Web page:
GIVEAWAY: Scratch and dent boards

Scuffs and dings in the silkscreen, misprints, an occasional short circuit or dead chip – whatever the reason, these prototypes are too dangerous to be sold. Seeed Studio sent us all the scratch and dent boards that have gathered over the years – Bus Pirates, Infrared Toys, Bus Blasters, and even the now discontinued #Twatch. We did the sensible thing and added them to the Free PCB Drawer in a new Scratch and Dent category.

This week we’re giving away 5 special coupon codes that can be redeemed for any one of these boards. There’s no guarantee they work, or what specific problem ails each board, but the vast majority appear to be silk and mask errors.

You know the drill – leave a comment below with a project idea and we’ll send out some codes on Thursday. This was a big bunch of stuff, look for more special coupon giveaways soon.

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132 Comments

  1. I need a new Bus Pirate! I gave mine to my Girlfriend… I just got brand new I2C RTC chips for a control panel embedded in my house’s wall and since I can’t bring network to it (except by WiFi and it’s much more expensive), a RTC chip would be great to keep up the time in case of power failure.

    I just never used that chip before and a Bus Pirate would definitely help me in this matter!

    1. I was about to write “please send a logic sniffer pcb my way so I don’t have to smuggle the gerbers into the regular company pcb orders to build one”, but then I saw Tom’s post.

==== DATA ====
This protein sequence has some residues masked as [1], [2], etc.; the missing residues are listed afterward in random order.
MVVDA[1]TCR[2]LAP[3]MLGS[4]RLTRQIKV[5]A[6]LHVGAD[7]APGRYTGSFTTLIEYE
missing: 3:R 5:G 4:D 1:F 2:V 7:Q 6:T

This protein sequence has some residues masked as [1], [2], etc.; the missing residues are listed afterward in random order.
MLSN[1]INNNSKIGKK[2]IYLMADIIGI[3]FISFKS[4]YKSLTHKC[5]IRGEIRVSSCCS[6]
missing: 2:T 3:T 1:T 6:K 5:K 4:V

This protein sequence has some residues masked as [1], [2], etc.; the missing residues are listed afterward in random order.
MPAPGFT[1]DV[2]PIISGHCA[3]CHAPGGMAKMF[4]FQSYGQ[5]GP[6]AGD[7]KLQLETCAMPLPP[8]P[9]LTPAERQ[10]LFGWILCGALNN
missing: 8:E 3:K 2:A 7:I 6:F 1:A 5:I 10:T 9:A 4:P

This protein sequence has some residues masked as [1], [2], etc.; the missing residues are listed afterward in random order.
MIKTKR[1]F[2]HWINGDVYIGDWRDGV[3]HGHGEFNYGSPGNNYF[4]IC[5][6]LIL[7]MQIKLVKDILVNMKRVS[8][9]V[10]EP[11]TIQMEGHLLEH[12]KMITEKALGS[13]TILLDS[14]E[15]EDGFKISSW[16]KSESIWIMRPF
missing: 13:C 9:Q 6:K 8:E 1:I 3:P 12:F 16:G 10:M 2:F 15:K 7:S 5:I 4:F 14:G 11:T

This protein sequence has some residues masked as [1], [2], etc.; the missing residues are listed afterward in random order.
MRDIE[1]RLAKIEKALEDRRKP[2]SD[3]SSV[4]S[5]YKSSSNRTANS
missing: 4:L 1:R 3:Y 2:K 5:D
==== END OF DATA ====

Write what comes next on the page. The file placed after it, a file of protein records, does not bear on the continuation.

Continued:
His project idea is actually novel (as far as I know), feasible and fun, unlike the usual begging-for-swag stuff you read here. It really deserves a coupon!

  2. This would be pretty awesome actually. A great way to hone electronics skills by debugging the item.

  3. I’m working on a SPI recording device which features an SRAM memory for
    high speed logging. The OWLS would sure make my work easier to figure out the bugs
    in the com between the MCU and the SRAM memory.

    Thanks!

  4. Bought Bus Pirate, and it absolutely works wonders. Never tried Bus blaster though. Didn’t have a dire need for it actually.

    But, with a test one, I can try to make a Pirate Blaster maybe? :D

  5. The MCP2200 looks like the perfect part for my current project. I’m repurposing a WR802N (thanks for the tip, by the way) as a base for a project which involves WiFi and some basic I/O. The MCP2200 would let me do the IO without having to solder to the delicate pads of the WR802N itself by using this connected to the USB port.

    The project is pretty simple, basically it’ll poll a local website which indicates if it is currently legal to burn wood in a fireplace. I haven’t decided on the specifics of how it’ll indicate the status (an LED indicator of some sort, but done in a way to be sleek), but basically it’ll be installed next to the fireplace to provide instant feedback on whether or not the fireplace can be used.

  6. I would like to practice my smd soldering & repair skills – ideally replacing components without lifting too many tracks!

  7. i’m building a rgb bike light with and other beautiful features, for debug i will love one bus pirate.
    It will not be a classic bike light…trust me.